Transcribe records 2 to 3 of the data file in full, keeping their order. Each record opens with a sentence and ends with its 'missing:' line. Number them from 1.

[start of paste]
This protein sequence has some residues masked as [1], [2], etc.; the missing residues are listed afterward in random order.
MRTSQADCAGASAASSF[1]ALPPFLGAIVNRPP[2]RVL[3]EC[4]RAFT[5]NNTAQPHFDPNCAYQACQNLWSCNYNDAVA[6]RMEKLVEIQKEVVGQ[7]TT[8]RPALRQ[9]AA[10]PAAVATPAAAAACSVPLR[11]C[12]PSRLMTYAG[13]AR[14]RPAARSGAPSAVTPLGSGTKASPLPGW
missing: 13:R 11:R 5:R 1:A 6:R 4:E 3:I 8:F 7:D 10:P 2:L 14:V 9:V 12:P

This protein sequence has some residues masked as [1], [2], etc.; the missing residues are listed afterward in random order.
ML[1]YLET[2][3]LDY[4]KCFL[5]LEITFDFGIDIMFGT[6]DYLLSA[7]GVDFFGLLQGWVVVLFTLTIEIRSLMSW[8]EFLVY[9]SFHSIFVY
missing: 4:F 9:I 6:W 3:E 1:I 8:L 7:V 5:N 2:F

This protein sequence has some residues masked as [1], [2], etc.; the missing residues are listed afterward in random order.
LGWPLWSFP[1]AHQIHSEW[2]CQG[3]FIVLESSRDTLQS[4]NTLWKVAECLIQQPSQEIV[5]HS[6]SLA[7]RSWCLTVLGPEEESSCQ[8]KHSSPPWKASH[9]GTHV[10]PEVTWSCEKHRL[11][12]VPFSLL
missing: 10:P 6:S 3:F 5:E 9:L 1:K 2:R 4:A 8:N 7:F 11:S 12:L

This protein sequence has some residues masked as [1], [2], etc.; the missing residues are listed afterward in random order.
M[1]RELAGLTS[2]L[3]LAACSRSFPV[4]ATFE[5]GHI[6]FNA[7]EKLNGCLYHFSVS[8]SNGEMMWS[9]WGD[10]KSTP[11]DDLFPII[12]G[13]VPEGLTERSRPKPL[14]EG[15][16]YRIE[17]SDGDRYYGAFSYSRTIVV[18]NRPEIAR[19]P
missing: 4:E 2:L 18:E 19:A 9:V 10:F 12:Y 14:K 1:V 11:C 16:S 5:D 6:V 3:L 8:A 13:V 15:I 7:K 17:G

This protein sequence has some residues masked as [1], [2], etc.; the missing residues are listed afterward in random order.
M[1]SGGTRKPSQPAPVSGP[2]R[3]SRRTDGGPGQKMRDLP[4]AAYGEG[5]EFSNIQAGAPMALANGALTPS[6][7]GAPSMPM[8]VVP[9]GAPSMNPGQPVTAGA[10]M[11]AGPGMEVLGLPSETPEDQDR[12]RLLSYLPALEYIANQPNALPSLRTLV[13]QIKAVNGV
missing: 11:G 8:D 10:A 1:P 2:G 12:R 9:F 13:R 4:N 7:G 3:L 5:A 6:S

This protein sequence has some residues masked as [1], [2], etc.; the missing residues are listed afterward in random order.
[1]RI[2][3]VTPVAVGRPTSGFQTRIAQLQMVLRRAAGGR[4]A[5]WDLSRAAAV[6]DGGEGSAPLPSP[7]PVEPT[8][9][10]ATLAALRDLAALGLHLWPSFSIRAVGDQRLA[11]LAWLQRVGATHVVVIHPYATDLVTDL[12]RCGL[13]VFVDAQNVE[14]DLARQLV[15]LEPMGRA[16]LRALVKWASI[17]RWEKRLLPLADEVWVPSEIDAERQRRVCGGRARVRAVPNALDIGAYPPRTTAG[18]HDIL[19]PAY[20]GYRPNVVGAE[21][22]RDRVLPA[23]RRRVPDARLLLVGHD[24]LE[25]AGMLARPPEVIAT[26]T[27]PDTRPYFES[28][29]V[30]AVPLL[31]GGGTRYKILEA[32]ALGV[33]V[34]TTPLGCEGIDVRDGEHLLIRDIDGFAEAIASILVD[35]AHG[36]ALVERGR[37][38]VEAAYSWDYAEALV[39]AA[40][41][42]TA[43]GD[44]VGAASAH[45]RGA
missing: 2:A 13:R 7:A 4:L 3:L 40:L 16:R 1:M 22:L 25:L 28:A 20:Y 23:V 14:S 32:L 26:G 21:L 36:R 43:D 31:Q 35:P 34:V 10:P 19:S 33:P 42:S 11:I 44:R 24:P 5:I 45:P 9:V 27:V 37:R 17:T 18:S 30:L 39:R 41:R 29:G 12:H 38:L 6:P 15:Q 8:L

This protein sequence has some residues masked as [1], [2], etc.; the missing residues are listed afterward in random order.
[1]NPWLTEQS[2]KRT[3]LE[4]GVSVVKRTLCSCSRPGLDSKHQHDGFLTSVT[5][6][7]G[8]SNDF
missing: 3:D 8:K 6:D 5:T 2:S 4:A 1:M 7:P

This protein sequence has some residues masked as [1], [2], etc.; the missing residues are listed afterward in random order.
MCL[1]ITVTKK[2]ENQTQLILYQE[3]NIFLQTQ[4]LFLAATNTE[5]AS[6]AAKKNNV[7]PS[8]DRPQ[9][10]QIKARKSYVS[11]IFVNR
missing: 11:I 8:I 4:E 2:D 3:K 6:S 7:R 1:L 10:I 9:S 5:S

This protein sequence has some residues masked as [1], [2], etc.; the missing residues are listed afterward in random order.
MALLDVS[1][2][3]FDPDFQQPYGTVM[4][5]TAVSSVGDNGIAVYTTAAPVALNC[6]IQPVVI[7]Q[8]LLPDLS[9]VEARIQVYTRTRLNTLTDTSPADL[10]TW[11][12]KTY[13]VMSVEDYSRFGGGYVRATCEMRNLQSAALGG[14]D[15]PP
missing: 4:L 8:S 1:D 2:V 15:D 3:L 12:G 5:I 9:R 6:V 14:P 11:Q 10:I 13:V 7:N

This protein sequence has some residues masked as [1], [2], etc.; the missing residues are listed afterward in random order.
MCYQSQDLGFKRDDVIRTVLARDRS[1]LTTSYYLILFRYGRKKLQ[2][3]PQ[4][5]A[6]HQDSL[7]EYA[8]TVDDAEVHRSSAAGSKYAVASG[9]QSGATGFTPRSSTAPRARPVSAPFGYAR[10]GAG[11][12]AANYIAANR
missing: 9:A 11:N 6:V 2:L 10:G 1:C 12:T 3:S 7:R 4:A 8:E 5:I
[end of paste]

This protein sequence has some residues masked as [1], [2], etc.; the missing residues are listed afterward in random order.
ML[1]YLET[2][3]LDY[4]KCFL[5]LEITFDFGIDIMFGT[6]DYLLSA[7]GVDFFGLLQGWVVVLFTLTIEIRSLMSW[8]EFLVY[9]SFHSIFVY
missing: 4:F 9:I 6:W 3:E 1:I 8:L 7:V 5:N 2:F

This protein sequence has some residues masked as [1], [2], etc.; the missing residues are listed afterward in random order.
LGWPLWSFP[1]AHQIHSEW[2]CQG[3]FIVLESSRDTLQS[4]NTLWKVAECLIQQPSQEIV[5]HS[6]SLA[7]RSWCLTVLGPEEESSCQ[8]KHSSPPWKASH[9]GTHV[10]PEVTWSCEKHRL[11][12]VPFSLL
missing: 10:P 6:S 3:F 5:E 9:L 1:K 2:R 4:A 8:N 7:F 11:S 12:L